Deltas in the Picture: a Debate on the Sustainable Development of Deltas

Introduction by Cees van de Guchte1, Wim van Driel1 and George de Gooijer2

1) Delta Alliance, Deltares/Alterra, the Netherlands, 2) Global Water Partnership, Stockholm, Sweden

Pressures and Challenges in Deltas
Low lying river delta areas are lively centers of this world: more then half of the world population lives in coastal areas, one out of six of those persons lives in a delta. 16 out of 20 of the world’s mega cities are located in deltas. Rapid urbanisation continues, impacting natural dynamics and biodiversity, changing land use patterns, and resulting in increasing demands for water, food and energy. Meanwhile, resources and infrastructure provided are incentives for economic growth, job creation, innovation, development.

Deltas are prone to variations in climate and the possible impacts of climate change. They are vulnerable for floods from sea level rise, fluvial flooding from intense rainfall, heavy storms, while other regions may suffer from water scarcity and drought. Both the frequency and intensity of such events may increase under envisioned climate change scenarios. Both prevention, spatial planning and also disaster management and risk reduction strategies are key for sustainable delta development.

Subsidence and salinisation
Natural, but man-enhanced processes like subsidence, contribute to the vulnerability of deltas. The intrusion of salt water may increase under climate change impacts, and may hamper drinking water supply services and traditional food production practices. These processes provide huge challenges for innovative approaches, and doing things differently.

The above issues call for integrated frameworks for decision making, at the same time leaving room for sector wise targeted approaches towards sustainable delta development. Furthering the resilience of deltas should be at the heart of such frameworks, adequate governance, sound economic instruments and innovative financing providing the enabling environment for that.

Food for thought
Various documents describe the intrinsic characteristics of deltas, and call for a delta approach that builds upon the good principles of ecosystem based management, integrated water resources management and integrated coastal zone management. The Delta Alliance published a report assessing the vulnerability and resilience of 10 deltas worldwide. At the World Water Forum in Istanbul, the World Water Council presented a perspective paper on deltas with respect to water and climate change adaptation (pdf), and the scientific community calls for an International Year of Deltas.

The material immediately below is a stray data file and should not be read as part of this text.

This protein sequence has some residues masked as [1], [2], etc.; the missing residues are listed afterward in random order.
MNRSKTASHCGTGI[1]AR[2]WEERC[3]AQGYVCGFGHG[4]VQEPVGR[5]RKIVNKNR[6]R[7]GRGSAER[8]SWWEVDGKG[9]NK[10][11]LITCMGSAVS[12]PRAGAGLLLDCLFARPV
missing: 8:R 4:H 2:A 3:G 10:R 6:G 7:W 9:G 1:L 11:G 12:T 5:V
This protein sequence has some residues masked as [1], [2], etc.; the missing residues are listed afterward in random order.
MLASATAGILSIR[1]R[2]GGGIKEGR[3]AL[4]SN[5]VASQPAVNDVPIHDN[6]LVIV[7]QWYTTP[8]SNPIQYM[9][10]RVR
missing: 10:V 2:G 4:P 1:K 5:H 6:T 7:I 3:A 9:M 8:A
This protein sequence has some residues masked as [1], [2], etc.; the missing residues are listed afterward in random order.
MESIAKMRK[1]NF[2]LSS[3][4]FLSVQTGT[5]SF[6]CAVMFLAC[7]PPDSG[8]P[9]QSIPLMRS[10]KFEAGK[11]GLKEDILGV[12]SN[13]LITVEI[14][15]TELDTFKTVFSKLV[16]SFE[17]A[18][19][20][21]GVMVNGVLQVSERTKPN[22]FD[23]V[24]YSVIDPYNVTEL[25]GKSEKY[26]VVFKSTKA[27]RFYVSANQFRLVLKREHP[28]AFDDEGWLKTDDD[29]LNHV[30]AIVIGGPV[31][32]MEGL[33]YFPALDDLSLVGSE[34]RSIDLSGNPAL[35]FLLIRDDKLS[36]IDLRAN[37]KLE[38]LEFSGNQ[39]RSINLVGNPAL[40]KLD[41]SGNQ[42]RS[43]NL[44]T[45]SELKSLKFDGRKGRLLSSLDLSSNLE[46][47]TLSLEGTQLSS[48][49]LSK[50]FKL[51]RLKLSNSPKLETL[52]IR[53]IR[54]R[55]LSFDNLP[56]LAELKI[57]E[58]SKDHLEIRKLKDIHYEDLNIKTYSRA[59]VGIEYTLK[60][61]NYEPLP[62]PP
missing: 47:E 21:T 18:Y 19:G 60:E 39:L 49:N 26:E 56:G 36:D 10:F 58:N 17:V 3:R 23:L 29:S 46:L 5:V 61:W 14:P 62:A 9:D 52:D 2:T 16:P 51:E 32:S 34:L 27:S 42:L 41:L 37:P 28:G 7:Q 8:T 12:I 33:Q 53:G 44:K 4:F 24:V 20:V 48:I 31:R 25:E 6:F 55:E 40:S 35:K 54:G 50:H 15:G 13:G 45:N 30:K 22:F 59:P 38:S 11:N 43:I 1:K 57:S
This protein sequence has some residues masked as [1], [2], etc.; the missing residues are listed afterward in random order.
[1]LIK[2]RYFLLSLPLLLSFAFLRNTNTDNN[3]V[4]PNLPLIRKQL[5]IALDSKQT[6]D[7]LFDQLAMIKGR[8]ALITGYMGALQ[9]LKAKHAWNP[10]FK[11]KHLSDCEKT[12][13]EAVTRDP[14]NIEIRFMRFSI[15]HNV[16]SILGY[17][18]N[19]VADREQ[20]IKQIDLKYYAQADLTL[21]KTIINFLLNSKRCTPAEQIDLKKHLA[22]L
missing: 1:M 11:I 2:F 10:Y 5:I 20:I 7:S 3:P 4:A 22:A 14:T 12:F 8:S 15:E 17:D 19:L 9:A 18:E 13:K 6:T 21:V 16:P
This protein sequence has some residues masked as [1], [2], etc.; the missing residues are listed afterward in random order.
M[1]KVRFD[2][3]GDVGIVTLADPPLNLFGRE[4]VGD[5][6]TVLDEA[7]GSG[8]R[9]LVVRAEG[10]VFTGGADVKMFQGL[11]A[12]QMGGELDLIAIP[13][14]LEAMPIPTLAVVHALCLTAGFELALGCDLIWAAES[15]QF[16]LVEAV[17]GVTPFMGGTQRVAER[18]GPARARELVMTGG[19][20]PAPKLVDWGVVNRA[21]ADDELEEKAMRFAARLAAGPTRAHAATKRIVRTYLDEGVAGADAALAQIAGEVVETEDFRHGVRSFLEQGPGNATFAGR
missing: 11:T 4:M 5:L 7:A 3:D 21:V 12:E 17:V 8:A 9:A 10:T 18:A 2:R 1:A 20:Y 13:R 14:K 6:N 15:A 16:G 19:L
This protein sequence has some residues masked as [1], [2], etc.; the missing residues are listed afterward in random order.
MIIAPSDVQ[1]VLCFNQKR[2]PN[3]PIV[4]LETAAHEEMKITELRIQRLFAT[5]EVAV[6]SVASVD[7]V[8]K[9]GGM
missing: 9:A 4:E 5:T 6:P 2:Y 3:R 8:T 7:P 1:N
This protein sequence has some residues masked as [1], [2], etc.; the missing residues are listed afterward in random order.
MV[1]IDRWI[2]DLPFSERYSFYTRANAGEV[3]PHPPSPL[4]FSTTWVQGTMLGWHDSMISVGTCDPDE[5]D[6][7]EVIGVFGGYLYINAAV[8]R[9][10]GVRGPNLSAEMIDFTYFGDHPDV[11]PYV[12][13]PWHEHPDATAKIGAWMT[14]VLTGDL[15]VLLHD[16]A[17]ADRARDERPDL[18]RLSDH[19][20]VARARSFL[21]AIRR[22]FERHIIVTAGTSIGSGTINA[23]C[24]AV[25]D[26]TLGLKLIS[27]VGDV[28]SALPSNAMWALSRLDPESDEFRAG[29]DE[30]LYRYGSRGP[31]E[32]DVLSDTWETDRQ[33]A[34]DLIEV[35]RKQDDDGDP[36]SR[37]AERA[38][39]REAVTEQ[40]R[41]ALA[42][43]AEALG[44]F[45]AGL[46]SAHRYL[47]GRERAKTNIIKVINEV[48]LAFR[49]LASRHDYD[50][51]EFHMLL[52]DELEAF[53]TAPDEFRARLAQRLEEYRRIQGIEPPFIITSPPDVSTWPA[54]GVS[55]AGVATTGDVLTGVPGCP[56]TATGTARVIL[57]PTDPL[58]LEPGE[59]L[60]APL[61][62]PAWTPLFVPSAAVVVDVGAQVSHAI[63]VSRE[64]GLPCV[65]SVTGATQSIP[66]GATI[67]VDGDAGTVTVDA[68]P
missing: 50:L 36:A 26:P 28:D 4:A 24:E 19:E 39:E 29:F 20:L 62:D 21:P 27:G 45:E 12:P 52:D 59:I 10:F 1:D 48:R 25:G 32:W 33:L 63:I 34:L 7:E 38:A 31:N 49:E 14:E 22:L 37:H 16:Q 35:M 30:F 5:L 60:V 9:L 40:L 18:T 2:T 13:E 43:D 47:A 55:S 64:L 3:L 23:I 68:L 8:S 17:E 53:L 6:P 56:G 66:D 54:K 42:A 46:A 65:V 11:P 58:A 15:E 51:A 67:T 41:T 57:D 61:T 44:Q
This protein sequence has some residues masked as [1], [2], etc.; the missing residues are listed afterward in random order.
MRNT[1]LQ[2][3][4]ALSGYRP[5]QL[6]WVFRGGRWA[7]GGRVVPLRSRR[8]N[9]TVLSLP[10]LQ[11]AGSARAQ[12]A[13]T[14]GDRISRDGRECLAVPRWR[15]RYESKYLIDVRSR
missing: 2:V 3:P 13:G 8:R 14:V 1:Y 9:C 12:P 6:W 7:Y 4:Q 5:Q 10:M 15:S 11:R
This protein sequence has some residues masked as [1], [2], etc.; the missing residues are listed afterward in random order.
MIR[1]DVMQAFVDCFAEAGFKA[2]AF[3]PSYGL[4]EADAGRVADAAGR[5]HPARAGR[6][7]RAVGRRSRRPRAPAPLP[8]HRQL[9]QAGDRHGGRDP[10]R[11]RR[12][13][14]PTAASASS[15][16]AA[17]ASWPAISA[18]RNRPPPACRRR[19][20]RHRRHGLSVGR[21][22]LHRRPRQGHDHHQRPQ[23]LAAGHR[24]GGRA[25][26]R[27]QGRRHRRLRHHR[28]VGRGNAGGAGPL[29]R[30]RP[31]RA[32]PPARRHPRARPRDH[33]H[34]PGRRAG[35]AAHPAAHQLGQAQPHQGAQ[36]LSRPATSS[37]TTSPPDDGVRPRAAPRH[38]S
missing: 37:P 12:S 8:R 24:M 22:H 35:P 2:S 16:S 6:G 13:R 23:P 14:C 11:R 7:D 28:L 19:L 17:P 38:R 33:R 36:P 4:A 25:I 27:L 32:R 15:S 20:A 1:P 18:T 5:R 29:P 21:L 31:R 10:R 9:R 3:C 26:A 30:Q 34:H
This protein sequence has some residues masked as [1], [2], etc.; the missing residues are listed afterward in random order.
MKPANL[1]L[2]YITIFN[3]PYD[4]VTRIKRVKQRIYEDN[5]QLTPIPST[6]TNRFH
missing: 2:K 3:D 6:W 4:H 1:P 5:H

Other relevant documents:

  • Marchand, M. Dam, R. and Bucx, T. (eds) (2011). Towards a Mekong Delta Plan. Synthesis of Water Sector Assessment.  Viet Nam - Netherlands Cooperation. Deltares, Delft, The Netherlands (pdf).
  • Foufoula-Georgiou, E., Syvitski, J., Paola, C., Thai Hoanh, C., Tuong, P., Vörösmarty, C., Kremer, H., Brondizio, E., Saito, Y. and Twilley, R. (2011). Forum: International Year of Deltas 2013: A Proposal. EOS, Transactions American Geophysical Union, Vol. 92, No. 40, Page 340 (pdf).
  • Bucx, T., Marchand, M., Makaske, B., van de Guchte, C. (2010). Comparative assessment of the vulnerability and resilience of 10 deltas- synthesis report. Delta Alliance report number 1. Delta Alliance International, Delft-Wageningen, The Netherlands (pdf).
  • Vörösmarty, C.J., Syvitski, J., Day, J., de Sherbinn A., Giosan, L. and Paola, C. (2009). Battling to save the world's river deltas - The fragility of the world's deltas is not solely a consequence of rising ocean waters. Human fresh water use is a predominant force behind receding coastlines. Bulletin of the Atomic Scientists / (pdf).
  • Syvitski, J.P.M., Kettner, A.J., Overeem, I., Hutton, E.W.H., Hannon, M.T., Brakenridge, G.R., Day, J., Vörösmarty, C., Saito, Y., Giosan, L. and Nicholls, R.J. (2009). Sinking deltas due to human activities - Progress article. Nature Geoscience 2, 681-686 (pdf).
  • Van der Most, H., Marchand, M., Bucx, T., Nauta, T., van Staveren, M. (2009). Towards sustainable development of deltas, estuaries and coastal zones. Description of eight selected deltas. Deltares, Delft, The Netherlands (pdf).
  • Van der Most, H., Marchand, M., Bucx, T., Nauta, T. and van Staveren, M. (2009). Towards sustainable development of deltas, estuaries and coastal zones. Trends and responses: executive summary. Deltares, Delft, The Netherlands (pdf).
  • Van der Most (ed.) (2009). Perspectives on water and climate change adaptation: Adaptation to climate change - Another challenge in the sustainable development of deltas, Deltares, Delft, The Netherlands (pdf).

      Debate on Deltas
      The Global Water Partnership and the Delta Alliance invite you to contribute through sharing your expertise and experiences on delta relevant issues, seeking a common view on how best to address them in the framework of Integrated Water Resources Management.
      The results of the present electronic discussion will be presented and further elaborated on during the GWP Consultative Stakeholders Meeting and the Stockholm International Water Week 2012, on August 26th and 29th, respectively.

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